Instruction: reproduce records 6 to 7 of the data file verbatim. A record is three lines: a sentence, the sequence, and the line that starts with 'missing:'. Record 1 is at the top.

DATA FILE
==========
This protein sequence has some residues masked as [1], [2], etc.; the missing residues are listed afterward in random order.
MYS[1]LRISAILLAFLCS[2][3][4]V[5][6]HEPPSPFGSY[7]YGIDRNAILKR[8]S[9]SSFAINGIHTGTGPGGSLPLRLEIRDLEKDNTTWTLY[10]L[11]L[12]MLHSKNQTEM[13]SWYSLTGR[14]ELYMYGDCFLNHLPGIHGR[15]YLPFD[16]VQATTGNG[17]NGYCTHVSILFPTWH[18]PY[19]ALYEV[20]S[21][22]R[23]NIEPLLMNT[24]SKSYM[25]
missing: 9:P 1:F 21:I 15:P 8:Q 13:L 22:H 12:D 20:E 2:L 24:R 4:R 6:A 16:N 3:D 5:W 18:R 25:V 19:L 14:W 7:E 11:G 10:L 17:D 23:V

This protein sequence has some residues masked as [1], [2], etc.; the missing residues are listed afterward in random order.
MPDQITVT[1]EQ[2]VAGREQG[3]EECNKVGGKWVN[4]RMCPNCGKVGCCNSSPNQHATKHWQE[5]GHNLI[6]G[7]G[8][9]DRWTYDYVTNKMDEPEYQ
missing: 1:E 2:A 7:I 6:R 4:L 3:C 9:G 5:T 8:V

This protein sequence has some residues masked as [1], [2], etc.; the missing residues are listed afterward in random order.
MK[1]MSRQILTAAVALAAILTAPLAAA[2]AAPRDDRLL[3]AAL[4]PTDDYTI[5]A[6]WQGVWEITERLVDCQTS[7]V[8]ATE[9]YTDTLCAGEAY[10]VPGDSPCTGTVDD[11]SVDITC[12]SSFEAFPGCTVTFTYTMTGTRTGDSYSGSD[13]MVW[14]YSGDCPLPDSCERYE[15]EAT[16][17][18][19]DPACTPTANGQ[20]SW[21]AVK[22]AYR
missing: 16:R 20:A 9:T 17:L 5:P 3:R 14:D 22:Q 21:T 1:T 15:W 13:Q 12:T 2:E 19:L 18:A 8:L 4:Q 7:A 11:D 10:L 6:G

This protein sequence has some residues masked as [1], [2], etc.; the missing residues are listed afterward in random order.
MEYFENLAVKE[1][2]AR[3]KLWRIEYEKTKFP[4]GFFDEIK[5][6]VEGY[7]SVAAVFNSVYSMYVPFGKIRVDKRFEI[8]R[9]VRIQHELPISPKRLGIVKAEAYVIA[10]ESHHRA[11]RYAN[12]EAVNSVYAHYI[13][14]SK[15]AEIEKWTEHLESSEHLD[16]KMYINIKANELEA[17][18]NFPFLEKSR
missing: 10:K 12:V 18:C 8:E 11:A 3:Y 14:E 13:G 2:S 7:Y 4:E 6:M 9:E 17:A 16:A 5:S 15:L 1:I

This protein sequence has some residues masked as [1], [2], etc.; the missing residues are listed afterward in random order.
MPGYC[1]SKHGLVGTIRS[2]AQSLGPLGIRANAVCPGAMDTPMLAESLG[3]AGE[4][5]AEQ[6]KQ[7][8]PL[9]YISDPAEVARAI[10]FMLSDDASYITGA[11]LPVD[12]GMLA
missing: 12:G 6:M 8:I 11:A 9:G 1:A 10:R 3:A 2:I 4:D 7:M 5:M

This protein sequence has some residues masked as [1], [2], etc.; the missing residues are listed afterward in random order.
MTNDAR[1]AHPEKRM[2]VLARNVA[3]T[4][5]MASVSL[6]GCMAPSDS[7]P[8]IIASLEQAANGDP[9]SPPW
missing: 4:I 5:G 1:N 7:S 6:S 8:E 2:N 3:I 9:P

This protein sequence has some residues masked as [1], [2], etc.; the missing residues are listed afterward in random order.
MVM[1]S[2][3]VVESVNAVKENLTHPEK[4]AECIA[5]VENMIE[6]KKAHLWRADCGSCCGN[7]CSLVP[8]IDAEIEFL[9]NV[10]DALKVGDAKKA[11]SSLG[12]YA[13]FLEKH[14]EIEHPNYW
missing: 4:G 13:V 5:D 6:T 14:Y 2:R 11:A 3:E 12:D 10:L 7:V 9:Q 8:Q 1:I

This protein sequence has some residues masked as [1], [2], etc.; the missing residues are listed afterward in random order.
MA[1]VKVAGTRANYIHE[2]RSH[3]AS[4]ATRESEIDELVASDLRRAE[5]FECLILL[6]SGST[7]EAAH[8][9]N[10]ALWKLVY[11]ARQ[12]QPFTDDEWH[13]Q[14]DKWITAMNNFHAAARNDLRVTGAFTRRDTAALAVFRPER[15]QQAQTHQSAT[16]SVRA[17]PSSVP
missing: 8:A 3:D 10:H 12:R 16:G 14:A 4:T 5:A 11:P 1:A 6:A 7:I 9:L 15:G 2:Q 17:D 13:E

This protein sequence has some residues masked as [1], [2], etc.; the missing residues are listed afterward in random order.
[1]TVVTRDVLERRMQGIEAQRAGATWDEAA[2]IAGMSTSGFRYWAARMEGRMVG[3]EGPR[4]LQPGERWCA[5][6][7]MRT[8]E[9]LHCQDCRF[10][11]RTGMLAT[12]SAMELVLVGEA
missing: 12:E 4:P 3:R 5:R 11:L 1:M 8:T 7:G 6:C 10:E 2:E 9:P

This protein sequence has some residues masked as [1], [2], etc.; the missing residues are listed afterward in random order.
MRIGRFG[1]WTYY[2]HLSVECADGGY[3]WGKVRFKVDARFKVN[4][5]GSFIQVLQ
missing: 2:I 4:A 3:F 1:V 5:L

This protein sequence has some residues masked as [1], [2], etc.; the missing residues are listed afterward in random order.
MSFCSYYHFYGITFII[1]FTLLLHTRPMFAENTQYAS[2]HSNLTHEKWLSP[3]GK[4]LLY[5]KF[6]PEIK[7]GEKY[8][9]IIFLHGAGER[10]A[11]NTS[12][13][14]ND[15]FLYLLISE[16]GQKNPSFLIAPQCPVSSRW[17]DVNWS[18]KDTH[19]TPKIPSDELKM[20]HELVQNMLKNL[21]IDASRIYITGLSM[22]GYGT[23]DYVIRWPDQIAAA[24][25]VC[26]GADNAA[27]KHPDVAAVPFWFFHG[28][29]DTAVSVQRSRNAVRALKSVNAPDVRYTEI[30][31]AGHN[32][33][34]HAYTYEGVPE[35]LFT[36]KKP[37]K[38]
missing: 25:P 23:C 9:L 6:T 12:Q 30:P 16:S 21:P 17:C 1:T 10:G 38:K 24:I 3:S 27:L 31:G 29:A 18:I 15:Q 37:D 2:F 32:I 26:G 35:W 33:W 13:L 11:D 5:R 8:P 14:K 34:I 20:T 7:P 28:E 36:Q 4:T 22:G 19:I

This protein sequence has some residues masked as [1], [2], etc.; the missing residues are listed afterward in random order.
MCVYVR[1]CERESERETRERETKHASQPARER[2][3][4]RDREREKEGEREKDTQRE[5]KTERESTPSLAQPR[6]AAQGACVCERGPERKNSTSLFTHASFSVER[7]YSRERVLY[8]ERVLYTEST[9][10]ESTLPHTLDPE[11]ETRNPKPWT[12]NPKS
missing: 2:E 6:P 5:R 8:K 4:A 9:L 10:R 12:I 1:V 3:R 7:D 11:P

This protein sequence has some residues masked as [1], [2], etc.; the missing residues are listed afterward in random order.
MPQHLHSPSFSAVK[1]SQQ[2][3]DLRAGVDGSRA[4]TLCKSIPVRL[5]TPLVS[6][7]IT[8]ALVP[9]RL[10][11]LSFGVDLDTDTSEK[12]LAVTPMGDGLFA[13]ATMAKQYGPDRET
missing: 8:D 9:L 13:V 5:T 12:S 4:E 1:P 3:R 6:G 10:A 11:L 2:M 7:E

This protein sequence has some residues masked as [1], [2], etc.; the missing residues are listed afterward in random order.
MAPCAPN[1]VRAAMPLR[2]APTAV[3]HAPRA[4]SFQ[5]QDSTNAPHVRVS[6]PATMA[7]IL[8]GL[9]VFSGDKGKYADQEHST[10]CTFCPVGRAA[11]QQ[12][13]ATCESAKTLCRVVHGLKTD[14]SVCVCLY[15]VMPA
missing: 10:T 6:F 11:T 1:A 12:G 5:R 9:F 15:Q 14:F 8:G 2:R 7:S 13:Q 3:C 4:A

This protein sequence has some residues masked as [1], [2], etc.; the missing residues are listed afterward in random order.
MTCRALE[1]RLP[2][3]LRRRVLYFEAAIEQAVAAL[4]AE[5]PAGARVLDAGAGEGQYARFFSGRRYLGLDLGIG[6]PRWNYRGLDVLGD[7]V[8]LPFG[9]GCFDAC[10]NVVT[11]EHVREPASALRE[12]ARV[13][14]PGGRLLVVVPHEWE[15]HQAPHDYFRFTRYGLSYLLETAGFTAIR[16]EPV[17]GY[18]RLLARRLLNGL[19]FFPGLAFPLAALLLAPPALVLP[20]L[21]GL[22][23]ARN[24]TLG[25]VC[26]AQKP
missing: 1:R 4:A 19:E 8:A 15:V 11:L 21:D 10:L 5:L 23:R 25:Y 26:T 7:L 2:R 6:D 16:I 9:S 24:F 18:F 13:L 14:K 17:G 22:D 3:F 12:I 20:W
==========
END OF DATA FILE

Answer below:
This protein sequence has some residues masked as [1], [2], etc.; the missing residues are listed afterward in random order.
MTNDAR[1]AHPEKRM[2]VLARNVA[3]T[4][5]MASVSL[6]GCMAPSDS[7]P[8]IIASLEQAANGDP[9]SPPW
missing: 4:I 5:G 1:N 7:S 6:S 8:E 2:N 3:I 9:P

This protein sequence has some residues masked as [1], [2], etc.; the missing residues are listed afterward in random order.
MVM[1]S[2][3]VVESVNAVKENLTHPEK[4]AECIA[5]VENMIE[6]KKAHLWRADCGSCCGN[7]CSLVP[8]IDAEIEFL[9]NV[10]DALKVGDAKKA[11]SSLG[12]YA[13]FLEKH[14]EIEHPNYW
missing: 4:G 13:V 5:D 6:T 14:Y 2:R 11:A 3:E 12:D 10:L 7:V 9:Q 8:Q 1:I